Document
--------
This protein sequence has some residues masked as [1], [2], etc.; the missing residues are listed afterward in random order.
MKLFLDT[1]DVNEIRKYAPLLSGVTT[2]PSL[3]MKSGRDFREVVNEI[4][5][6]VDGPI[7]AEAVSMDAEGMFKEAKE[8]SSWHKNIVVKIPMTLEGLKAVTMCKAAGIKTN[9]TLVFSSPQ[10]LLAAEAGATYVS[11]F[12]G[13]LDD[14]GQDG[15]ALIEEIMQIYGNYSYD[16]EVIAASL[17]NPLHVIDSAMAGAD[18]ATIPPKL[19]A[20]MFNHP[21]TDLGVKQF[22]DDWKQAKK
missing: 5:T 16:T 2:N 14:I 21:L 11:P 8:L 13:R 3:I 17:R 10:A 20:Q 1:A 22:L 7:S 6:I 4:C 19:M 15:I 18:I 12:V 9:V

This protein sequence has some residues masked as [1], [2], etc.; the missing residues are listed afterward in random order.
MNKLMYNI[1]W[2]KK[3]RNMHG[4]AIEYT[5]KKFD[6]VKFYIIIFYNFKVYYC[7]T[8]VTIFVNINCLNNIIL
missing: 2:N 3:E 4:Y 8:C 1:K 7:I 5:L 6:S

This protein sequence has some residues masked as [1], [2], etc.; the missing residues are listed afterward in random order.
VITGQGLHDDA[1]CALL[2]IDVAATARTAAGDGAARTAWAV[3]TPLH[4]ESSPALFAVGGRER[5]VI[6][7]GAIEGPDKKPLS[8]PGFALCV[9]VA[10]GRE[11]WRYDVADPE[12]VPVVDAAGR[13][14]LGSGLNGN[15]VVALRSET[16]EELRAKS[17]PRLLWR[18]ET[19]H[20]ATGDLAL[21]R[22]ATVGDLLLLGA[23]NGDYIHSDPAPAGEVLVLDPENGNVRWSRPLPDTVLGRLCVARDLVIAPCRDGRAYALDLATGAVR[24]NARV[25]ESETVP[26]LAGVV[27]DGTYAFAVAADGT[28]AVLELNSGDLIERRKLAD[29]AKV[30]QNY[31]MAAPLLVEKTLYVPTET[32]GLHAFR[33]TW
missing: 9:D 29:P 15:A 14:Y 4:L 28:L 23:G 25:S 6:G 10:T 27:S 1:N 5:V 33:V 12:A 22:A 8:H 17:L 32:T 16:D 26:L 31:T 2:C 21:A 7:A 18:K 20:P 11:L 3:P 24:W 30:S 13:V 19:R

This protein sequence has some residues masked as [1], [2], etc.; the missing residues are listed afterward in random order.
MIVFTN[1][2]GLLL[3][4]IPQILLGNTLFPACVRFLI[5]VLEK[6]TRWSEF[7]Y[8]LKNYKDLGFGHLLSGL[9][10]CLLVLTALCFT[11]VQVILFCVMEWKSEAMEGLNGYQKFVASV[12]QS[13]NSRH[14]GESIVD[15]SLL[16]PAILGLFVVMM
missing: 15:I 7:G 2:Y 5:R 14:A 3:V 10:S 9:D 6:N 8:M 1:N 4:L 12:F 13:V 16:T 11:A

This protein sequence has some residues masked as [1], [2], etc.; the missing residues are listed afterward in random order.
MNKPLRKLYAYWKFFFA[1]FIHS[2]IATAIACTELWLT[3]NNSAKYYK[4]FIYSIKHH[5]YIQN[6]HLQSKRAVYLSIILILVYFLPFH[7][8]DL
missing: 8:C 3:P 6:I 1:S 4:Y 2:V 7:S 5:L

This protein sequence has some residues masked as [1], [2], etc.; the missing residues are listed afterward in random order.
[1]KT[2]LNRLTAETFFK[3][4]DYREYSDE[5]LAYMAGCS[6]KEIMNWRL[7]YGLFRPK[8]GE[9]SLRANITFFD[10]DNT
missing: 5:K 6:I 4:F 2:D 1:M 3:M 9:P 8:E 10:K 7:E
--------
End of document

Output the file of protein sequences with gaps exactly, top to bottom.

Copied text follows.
This protein sequence has some residues masked as [1], [2], etc.; the missing residues are listed afterward in random order.
MKLFLDT[1]DVNEIRKYAPLLSGVTT[2]PSL[3]MKSGRDFREVVNEI[4][5][6]VDGPI[7]AEAVSMDAEGMFKEAKE[8]SSWHKNIVVKIPMTLEGLKAVTMCKAAGIKTN[9]TLVFSSPQ[10]LLAAEAGATYVS[11]F[12]G[13]LDD[14]GQDG[15]ALIEEIMQIYGNYSYD[16]EVIAASL[17]NPLHVIDSAMAGAD[18]ATIPPKL[19]A[20]MFNHP[21]TDLGVKQF[22]DDWKQAKK
missing: 5:T 16:T 2:N 14:I 21:L 11:P 8:L 13:R 3:I 17:R 10:A 20:Q 1:A 22:L 7:S 6:I 4:C 19:M 15:I 18:I 12:V 9:V

This protein sequence has some residues masked as [1], [2], etc.; the missing residues are listed afterward in random order.
MNKLMYNI[1]W[2]KK[3]RNMHG[4]AIEYT[5]KKFD[6]VKFYIIIFYNFKVYYC[7]T[8]VTIFVNINCLNNIIL
missing: 2:N 3:E 4:Y 8:C 1:K 7:I 5:L 6:S

This protein sequence has some residues masked as [1], [2], etc.; the missing residues are listed afterward in random order.
VITGQGLHDDA[1]CALL[2]IDVAATARTAAGDGAARTAWAV[3]TPLH[4]ESSPALFAVGGRER[5]VI[6][7]GAIEGPDKKPLS[8]PGFALCV[9]VA[10]GRE[11]WRYDVADPE[12]VPVVDAAGR[13][14]LGSGLNGN[15]VVALRSET[16]EELRAKS[17]PRLLWR[18]ET[19]H[20]ATGDLAL[21]R[22]ATVGDLLLLGA[23]NGDYIHSDPAPAGEVLVLDPENGNVRWSRPLPDTVLGRLCVARDLVIAPCRDGRAYALDLATGAVR[24]NARV[25]ESETVP[26]LAGVV[27]DGTYAFAVAADGT[28]AVLELNSGDLIERRKLAD[29]AKV[30]QNY[31]MAAPLLVEKTLYVPTET[32]GLHAFR[33]TW
missing: 9:D 29:P 15:A 14:Y 4:L 28:L 23:G 25:S 6:G 10:T 27:S 1:N 5:V 33:V 12:A 22:A 8:H 17:L 32:T 16:D 26:L 31:T 2:C 21:A 7:A 18:K 20:P 11:L 3:P 24:W 30:S 13:V 19:R

This protein sequence has some residues masked as [1], [2], etc.; the missing residues are listed afterward in random order.
MIVFTN[1][2]GLLL[3][4]IPQILLGNTLFPACVRFLI[5]VLEK[6]TRWSEF[7]Y[8]LKNYKDLGFGHLLSGL[9][10]CLLVLTALCFT[11]VQVILFCVMEWKSEAMEGLNGYQKFVASV[12]QS[13]NSRH[14]GESIVD[15]SLL[16]PAILGLFVVMM
missing: 15:I 7:G 2:Y 5:R 14:A 3:V 10:S 9:D 6:N 8:M 1:N 4:L 12:F 13:V 16:T 11:A

This protein sequence has some residues masked as [1], [2], etc.; the missing residues are listed afterward in random order.
MNKPLRKLYAYWKFFFA[1]FIHS[2]IATAIACTELWLT[3]NNSAKYYK[4]FIYSIKHH[5]YIQN[6]HLQSKRAVYLSIILILVYFLPFH[7][8]DL
missing: 8:C 3:P 6:I 1:S 4:Y 2:V 7:S 5:L

This protein sequence has some residues masked as [1], [2], etc.; the missing residues are listed afterward in random order.
[1]KT[2]LNRLTAETFFK[3][4]DYREYSDE[5]LAYMAGCS[6]KEIMNWRL[7]YGLFRPK[8]GE[9]SLRANITFFD[10]DNT
missing: 5:K 6:I 4:F 2:D 1:M 3:M 9:P 8:E 10:K 7:E